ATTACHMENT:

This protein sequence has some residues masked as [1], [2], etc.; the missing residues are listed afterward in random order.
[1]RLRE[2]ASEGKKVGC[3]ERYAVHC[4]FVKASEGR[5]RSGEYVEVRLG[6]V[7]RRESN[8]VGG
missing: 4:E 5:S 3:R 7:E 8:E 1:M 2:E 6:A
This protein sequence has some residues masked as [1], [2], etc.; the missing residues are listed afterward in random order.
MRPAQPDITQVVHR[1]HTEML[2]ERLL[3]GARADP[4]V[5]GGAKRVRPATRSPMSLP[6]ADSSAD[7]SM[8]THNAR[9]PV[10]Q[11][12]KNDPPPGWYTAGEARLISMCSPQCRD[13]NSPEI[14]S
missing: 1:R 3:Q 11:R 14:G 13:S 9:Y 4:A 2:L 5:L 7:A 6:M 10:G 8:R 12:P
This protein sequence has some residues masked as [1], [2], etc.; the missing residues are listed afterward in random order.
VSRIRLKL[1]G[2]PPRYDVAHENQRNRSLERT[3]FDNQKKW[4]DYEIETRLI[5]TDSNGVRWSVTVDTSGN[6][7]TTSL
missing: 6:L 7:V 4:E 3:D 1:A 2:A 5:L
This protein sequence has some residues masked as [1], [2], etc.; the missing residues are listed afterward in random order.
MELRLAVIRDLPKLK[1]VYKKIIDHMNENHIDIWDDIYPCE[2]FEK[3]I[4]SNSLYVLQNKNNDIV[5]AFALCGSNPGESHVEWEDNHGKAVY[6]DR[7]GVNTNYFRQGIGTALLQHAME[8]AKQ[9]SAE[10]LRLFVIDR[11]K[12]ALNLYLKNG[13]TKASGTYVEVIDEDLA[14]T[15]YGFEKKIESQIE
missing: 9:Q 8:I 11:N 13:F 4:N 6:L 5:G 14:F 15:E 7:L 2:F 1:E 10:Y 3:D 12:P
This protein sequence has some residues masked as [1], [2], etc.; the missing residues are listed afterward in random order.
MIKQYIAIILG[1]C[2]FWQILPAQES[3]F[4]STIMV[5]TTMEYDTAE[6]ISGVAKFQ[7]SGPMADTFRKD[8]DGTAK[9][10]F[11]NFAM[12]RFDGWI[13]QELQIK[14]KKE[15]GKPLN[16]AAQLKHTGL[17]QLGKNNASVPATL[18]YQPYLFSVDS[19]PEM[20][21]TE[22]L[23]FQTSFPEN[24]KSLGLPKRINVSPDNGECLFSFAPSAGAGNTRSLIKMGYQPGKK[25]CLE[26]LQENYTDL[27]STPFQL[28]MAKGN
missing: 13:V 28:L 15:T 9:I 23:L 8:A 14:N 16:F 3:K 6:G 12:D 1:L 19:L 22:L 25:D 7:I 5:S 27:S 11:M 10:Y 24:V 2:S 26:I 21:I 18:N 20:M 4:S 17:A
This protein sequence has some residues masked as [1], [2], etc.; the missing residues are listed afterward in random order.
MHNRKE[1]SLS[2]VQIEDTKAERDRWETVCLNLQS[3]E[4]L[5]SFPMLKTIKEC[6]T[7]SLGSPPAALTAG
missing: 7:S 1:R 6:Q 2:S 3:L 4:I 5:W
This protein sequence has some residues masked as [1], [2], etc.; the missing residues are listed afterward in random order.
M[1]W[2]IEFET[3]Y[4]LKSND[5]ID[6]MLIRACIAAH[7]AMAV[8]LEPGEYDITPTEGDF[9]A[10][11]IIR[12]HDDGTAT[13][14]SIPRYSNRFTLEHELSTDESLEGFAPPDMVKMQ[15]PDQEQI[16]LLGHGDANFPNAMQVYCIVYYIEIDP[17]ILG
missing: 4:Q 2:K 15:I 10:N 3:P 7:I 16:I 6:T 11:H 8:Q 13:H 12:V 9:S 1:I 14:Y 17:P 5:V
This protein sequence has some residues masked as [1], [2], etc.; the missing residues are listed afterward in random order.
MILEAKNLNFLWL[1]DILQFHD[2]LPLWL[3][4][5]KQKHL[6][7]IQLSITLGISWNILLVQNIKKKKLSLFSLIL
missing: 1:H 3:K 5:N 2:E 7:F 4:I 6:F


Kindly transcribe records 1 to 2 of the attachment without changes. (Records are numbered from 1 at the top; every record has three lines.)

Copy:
This protein sequence has some residues masked as [1], [2], etc.; the missing residues are listed afterward in random order.
[1]RLRE[2]ASEGKKVGC[3]ERYAVHC[4]FVKASEGR[5]RSGEYVEVRLG[6]V[7]RRESN[8]VGG
missing: 4:E 5:S 3:R 7:E 8:E 1:M 2:E 6:A
This protein sequence has some residues masked as [1], [2], etc.; the missing residues are listed afterward in random order.
MRPAQPDITQVVHR[1]HTEML[2]ERLL[3]GARADP[4]V[5]GGAKRVRPATRSPMSLP[6]ADSSAD[7]SM[8]THNAR[9]PV[10]Q[11][12]KNDPPPGWYTAGEARLISMCSPQCRD[13]NSPEI[14]S
missing: 1:R 3:Q 11:R 14:G 13:S 9:Y 4:A 2:L 5:L 7:A 6:M 10:G 8:R 12:P